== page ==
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seafan Donating Member (1000+ posts) Send PM | Profile | Ignore Sat Jun-02-12 11:06 PM
Original message
Florida voter purge gets pushback from elections supervisors, U.S. Justice
Source: Palm Beach Post

TALLAHASSEE Florida elections supervisors said Friday they will discontinue a state-directed effort to remove names from county voter rolls because they believe the state data is flawed and because the U.S. Department of Justice has said the process violates federal voting laws.

Late Thursday, the Department of Justice sent Florida Secretary of State Ken Detzner a letter telling him that an effort launched by Republican Gov. Rick Scott's administration last year to remove the names of people believed to be non-citizens from voter rolls appears to violate at least two federal voting laws. The federal agency gave Detzner until Wednesday to respond.

The Justice Department letter and mistakes that the 67 county elections supervisors have found in the state list make the scrub undoable, said Martin County Elections Supervisor Vicki Davis, president of the Florida State Association of Supervisors of Elections.


In 2000, thousands of eligible voters were not allowed to vote because of an error-riddled felon voter list created under Gov. Jeb Bush's administration. State officials abandoned another problematic felon voter list four years later.

Read more:

We damn well haven't forgotten that Jeb Bush pulled this stunt too. Twice.

So now, all of Florida's 67 county elections supervisors have refused to continue Rick Scott's purge.

Florida Secretary of State Ken Detzner has until Wednesday to respond to the DOJ. Meanwhile he signaled his intent to push ahead with the purge.

According to this article, what both Detzner and the Republican Party of Florida Chairman Lenny Curry want is access to the Department of Homeland Security's Systematic Alien Verification of Eligibility database. Curry is urging supporters to contact the White House to demand that DHS give Detzner access to that data.

Fat chance, you thieves.

Just so this is properly documented, Rick Scott started his crusade to purge voters not long after he seized the governorship.

Fla. Gov. started push to remove voters from rolls

By Gary Fineout
May 22, 2012

TALLAHASSEE, Fla. -- Florida's quest to identify and remove non-U.S. citizens from the voter rolls was started at the direct urging of Gov. Rick Scott, the state's former top elections official said.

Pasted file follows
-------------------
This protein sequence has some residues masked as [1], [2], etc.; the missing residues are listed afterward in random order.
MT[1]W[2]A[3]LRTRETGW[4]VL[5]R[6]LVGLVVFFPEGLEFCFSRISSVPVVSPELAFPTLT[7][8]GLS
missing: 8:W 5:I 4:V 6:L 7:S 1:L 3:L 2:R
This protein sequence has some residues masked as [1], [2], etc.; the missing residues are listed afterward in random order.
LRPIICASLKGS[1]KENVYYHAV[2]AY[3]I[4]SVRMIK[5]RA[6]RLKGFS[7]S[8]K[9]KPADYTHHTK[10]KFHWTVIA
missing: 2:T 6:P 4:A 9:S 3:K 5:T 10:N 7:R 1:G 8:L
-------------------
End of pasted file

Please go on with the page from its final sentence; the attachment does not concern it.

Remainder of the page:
Ex-Secretary of State Kurt Browning, who resigned this year, told The Associated Press that Scott asked him whether or not non-U.S. citizens were registered and if those people were voting. Browning explained to the governor during a face-to-face meeting last year that people who register and falsely claim they are citizens can be charged with a crime.

"He says to me - well, people lie," Browning recalled this week. "Yes, people do. But we have always had to err on the side of the voter."

Browning said the conversation prompted state election officials to begin working to identify non-U.S. citizens. The state's initial list - compiled by comparing driver's licenses with voter registration data - showed that as many as 182,000 registered voters were eligible to be in the country but ineligible to vote.

But Browning said he decided against telling local election supervisors right away because he wanted to make sure the information was accurate in order to avoid a "firestorm of press" and criticism. Florida then spent months trying to get access to a federal database that tracks non-U.S. citizens in the country, but the U.S. Department of Homeland Security would not allow it.


Another bright idea Rick Scott had was to "rate" all 67 country elections supervisors based on a flawed "survey".

Steve Bousquet wrote at Tampa Bay's The Buzz blog:

April 26, 2012

Election supervisors angry over Scott's rating system

Florida supervisors of elections are incensed with Gov. Rick Scott and his chief elections official over what they say is a flawed and inaccurate survey that ranks them in eight areas. Elections officials went public with their frustrations on Thursday in hopes of keeping the governor's office from posting survey results online that they say are inaccurate.

"The process was flawed from the start," said Pinellas Supervisor of Elections Deb Clark. "Questions and procedures were unclear, obviously written by people who can cite statutes, but have no understanding of what is required to conduct an election."


The supervisors had a contentious 90-minute conference call on Wednesday with Secretary of State Ken Detzner. During that conference call, the elections officials cited inaccuracies in the survey and asked the state to delay posting the results online. "Our request was denied," Clark said in an email to Pinellas legislators. "So they are posting information they know is incorrect."

The survey rated elections officials in areas such as how quickly they posted their first election night results; when they mailed absentee ballots; and when they notified the public of early voting sites. Supervisors also received extra credit if they mailed in the survey results ahead of the deadline, which Pasco Supervisor of Elections Brian Corley called "silly."